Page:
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Journal of Ophthalmology
Volume 2015, Article ID 819452, 1 page

Retinitis Pigmentosa: Disease Mechanisms, Diagnosis, and Therapies

1Department of Life Sciences, Glasgow Caledonian University, Glasgow G4 0BA, UK
2School of Ophthalmology & Optometry, The Eye Hospital, Wenzhou Medical University, Wenzhou, Zhejiang 325027, China
3Department of Ophthalmology, College of Medicine, University of Florida, Gainesville, FL 32610, USA
4Sichuan Provincial Key Laboratory for Disease Gene Study, Hospital of University of Electronic Science and Technology of China and Sichuan Provincial People’s Hospital, Chengdu, Sichuan 610072, China
5Department of Ophthalmology, Inverclyde Royal Hospital, Greenock PA16 0XN, UK

Received 29 April 2015; Accepted 29 April 2015

Copyright © 2015 Xinhua Shu et al. This is an open access article distributed under the Creative Commons Attribution License, which permits unrestricted use, distribution, and reproduction in any medium, provided the original work is properly cited.

Retinitis pigmentosa (RP) is the most genetically and phenotypically heterogeneous disorder, characterized by the progressive death of photoreceptor cells. In recent years, huge advances have been made in understanding the disease mechanisms, identifying causal genes, and developing therapeutic strategies for this disorder. This special issue updates the knowledge of RP and presents original clinical and experimental research.

Photoreceptor cell death is known to be characterized at the early stage by caspase dependent or independent apoptosis and at late stage by necrosis, but the molecular mechanisms are not fully understood. In this special issue, S. R. Patnaik et al. review the functional role of RPGR protein complex in the pathogenesis of RP. Disease mechanisms are further elucidated in mouse (Q. Zheng et al.) and zebrafish models (Y. Liu et al. and S. Akhtar et al.). R. Migliorini et al. discuss RP associated syndromes, such as impaired ocular motility. E. Strobbe et al. report a correlation between ocular inflammation and endothelin (ET-1) plasma levels in early RP patients and suggest that anti-inflammatory therapy may slow the progression of RP.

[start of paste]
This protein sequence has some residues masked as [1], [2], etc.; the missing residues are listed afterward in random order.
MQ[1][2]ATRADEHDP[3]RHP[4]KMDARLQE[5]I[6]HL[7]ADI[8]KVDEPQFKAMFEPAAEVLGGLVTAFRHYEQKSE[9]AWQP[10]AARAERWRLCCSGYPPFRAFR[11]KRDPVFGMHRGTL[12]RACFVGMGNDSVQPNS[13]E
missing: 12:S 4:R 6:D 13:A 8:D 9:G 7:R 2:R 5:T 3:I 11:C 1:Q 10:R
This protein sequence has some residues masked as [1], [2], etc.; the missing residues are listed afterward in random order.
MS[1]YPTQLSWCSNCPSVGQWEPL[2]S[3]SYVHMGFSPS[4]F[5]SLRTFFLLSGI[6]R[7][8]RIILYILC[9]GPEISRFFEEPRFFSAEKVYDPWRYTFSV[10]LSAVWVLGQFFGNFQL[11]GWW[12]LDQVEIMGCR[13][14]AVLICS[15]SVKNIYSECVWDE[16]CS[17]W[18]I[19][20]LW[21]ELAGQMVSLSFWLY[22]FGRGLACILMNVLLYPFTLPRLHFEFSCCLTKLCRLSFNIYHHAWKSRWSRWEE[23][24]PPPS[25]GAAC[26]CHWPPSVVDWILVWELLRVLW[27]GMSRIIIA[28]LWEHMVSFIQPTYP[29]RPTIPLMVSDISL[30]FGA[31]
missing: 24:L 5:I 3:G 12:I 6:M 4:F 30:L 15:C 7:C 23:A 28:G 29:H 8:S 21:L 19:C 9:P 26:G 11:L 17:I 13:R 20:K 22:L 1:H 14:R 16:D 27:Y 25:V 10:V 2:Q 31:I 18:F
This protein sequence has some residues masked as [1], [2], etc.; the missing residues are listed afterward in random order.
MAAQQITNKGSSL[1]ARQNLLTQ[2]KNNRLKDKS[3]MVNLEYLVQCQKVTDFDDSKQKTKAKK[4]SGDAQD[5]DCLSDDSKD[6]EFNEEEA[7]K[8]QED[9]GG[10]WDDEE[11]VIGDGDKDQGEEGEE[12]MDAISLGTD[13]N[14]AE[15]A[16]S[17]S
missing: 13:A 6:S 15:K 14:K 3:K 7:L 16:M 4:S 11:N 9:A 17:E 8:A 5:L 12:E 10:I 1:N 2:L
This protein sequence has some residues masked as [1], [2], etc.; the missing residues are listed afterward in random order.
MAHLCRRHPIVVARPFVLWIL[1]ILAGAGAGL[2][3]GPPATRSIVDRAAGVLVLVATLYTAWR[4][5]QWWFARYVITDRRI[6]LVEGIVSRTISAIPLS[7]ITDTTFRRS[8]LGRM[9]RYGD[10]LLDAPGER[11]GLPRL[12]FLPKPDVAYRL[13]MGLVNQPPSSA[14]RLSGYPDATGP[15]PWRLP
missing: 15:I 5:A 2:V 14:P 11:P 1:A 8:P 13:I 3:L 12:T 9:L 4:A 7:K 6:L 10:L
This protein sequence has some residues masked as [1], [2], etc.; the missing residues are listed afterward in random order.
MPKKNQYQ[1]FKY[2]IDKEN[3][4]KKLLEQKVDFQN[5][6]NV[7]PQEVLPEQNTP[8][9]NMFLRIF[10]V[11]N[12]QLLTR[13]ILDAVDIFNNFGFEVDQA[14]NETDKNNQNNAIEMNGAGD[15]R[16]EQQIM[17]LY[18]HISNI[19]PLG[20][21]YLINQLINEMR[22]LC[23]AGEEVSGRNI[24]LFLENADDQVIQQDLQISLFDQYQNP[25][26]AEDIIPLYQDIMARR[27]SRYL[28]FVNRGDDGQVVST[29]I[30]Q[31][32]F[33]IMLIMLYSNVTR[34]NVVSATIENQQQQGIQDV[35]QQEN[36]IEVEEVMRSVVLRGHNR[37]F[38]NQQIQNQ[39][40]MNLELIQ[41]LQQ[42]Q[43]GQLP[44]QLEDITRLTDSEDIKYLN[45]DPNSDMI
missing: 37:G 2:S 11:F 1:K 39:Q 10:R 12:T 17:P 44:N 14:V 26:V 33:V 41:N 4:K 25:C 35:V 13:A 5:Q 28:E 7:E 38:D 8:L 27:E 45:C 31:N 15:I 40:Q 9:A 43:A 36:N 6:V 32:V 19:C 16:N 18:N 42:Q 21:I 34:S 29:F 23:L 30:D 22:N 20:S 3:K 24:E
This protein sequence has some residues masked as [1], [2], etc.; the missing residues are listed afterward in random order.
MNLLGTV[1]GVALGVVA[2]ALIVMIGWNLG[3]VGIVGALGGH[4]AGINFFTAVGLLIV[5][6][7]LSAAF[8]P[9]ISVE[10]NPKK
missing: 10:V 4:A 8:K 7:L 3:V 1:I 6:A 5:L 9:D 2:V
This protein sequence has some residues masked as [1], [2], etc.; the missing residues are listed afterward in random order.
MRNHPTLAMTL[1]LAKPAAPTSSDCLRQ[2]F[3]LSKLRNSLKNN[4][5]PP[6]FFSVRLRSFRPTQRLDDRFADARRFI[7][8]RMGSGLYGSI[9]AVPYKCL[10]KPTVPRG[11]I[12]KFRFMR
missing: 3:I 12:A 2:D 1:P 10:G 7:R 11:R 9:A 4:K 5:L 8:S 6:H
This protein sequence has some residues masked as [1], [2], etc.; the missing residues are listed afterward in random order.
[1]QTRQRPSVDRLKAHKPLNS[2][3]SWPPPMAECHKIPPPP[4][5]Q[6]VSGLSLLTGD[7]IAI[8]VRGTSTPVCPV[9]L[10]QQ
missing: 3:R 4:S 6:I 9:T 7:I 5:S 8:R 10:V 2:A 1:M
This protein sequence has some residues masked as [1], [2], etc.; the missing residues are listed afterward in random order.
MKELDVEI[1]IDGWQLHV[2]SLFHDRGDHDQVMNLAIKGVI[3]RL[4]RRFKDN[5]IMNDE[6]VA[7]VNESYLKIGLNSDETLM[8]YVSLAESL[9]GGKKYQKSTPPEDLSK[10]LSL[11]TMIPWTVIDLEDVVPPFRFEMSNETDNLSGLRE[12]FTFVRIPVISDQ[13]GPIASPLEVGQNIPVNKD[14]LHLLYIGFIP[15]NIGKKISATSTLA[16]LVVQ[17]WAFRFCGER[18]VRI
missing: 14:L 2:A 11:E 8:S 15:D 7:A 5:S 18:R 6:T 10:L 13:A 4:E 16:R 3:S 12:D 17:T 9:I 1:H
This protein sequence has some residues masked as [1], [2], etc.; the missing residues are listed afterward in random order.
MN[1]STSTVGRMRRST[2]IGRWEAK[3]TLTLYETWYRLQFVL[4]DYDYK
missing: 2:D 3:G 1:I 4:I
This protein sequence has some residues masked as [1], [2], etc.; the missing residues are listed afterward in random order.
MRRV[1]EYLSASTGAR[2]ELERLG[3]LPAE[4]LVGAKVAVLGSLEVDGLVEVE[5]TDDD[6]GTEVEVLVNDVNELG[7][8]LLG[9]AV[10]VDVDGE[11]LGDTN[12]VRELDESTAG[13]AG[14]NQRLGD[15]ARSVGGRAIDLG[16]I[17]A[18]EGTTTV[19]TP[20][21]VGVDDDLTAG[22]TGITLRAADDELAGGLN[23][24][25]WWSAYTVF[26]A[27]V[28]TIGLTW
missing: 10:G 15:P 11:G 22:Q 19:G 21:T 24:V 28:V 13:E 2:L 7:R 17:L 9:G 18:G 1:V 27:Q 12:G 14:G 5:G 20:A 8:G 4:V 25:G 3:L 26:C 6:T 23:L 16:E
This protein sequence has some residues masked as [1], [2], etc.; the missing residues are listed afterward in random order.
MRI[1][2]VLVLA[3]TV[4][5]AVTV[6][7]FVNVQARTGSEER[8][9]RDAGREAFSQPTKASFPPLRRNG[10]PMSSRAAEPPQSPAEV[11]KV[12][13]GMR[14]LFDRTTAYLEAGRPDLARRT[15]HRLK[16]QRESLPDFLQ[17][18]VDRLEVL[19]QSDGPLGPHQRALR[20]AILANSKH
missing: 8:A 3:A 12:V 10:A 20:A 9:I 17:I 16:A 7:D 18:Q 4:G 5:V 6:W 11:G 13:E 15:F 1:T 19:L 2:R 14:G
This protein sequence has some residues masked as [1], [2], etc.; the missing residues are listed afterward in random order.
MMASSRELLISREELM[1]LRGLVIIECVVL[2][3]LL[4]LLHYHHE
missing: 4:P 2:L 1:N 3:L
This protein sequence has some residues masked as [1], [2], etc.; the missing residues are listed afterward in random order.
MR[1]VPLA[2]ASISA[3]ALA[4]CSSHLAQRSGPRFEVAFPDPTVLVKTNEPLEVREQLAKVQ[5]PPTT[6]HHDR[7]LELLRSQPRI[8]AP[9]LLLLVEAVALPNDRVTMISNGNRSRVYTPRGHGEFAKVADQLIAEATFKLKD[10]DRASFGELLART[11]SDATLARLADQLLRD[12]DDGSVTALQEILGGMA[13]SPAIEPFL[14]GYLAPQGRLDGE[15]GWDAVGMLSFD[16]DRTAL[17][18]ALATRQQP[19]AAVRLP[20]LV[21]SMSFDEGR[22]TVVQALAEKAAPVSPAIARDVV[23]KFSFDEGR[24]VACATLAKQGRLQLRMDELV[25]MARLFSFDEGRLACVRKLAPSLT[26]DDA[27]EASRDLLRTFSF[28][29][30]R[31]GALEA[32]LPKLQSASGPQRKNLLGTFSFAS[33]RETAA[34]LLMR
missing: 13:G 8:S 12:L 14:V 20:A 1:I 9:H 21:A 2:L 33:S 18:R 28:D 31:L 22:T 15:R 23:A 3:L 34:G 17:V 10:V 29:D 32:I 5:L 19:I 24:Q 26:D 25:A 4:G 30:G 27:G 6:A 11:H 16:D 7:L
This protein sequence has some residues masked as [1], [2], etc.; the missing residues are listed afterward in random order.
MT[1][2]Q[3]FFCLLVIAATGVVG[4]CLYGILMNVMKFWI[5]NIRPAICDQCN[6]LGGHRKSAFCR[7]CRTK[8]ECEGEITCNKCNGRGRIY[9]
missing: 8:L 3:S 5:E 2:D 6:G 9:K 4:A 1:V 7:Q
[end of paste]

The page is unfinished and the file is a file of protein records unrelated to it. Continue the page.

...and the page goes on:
With the development of new technologies such as next generation sequencing (NGS), more and more mutant genes that cause retinal degenerative diseases have been found. B. Gong et al. reported here a recessive RDH12 mutation identified by exome sequencing in severe early onset RP patients, which further verifies the application of NGS for molecular diagnosis of RP. Meanwhile, many naturally occurring or genetically engineered animal models have shown gene mutations and phenotypes similar to human inherited retinal diseases, which has led to the development of a variety of therapeutic strategies for those inherited diseases regarded traditionally as incurable.

Following the success of Leber congenital amaurosis 2 (LCA2) gene therapy clinical trials, more and more vector based gene therapy clinical trials have been performed on a variety of retinal conditions including RP with MERTK mutation. AAV-mediated gene replacement therapy shows great potential to treat patients in the early stage of the disease. Gene replacement therapy combined with other approaches like treatment with histone deacetylases inhibitors (reviewed by H. Zhang et al.) or antiapoptotic/inflammatory chemicals or natural products, which can extend the therapeutic window in middle to late stages of those patients, is a potentially promising strategy for improving photoreceptor function and significantly slowing the process of retinal degeneration. Cell replacement is a promising therapeutic strategy for RP. Successful cell replacement treatments have been done in RP animal models, providing hope for RP patients and their families. Chinese medicine has a long history in the treatment of RP; combinational treatment of Chinese medicine with Western medicine may further reduce the progression of RP (reviewed by J. Xu and Q. Peng).

Xinhua Shu
Ji-jing Pang
Houbin Zhang
David Mansfield